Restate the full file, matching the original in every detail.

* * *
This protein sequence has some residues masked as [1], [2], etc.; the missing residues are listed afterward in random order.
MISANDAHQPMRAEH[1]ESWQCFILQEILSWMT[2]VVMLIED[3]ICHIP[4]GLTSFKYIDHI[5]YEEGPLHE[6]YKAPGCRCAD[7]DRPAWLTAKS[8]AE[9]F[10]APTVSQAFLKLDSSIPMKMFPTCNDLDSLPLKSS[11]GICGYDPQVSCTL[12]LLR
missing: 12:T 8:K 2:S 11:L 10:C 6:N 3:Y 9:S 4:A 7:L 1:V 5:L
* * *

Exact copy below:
This protein sequence has some residues masked as [1], [2], etc.; the missing residues are listed afterward in random order.
MISANDAHQPMRAEH[1]ESWQCFILQEILSWMT[2]VVMLIED[3]ICHIP[4]GLTSFKYIDHI[5]YEEGPLHE[6]YKAPGCRCAD[7]DRPAWLTAKS[8]AE[9]F[10]APTVSQAFLKLDSSIPMKMFPTCNDLDSLPLKSS[11]GICGYDPQVSCTL[12]LLR
missing: 12:T 8:K 2:S 11:L 10:C 6:N 3:Y 9:S 4:A 7:L 1:V 5:L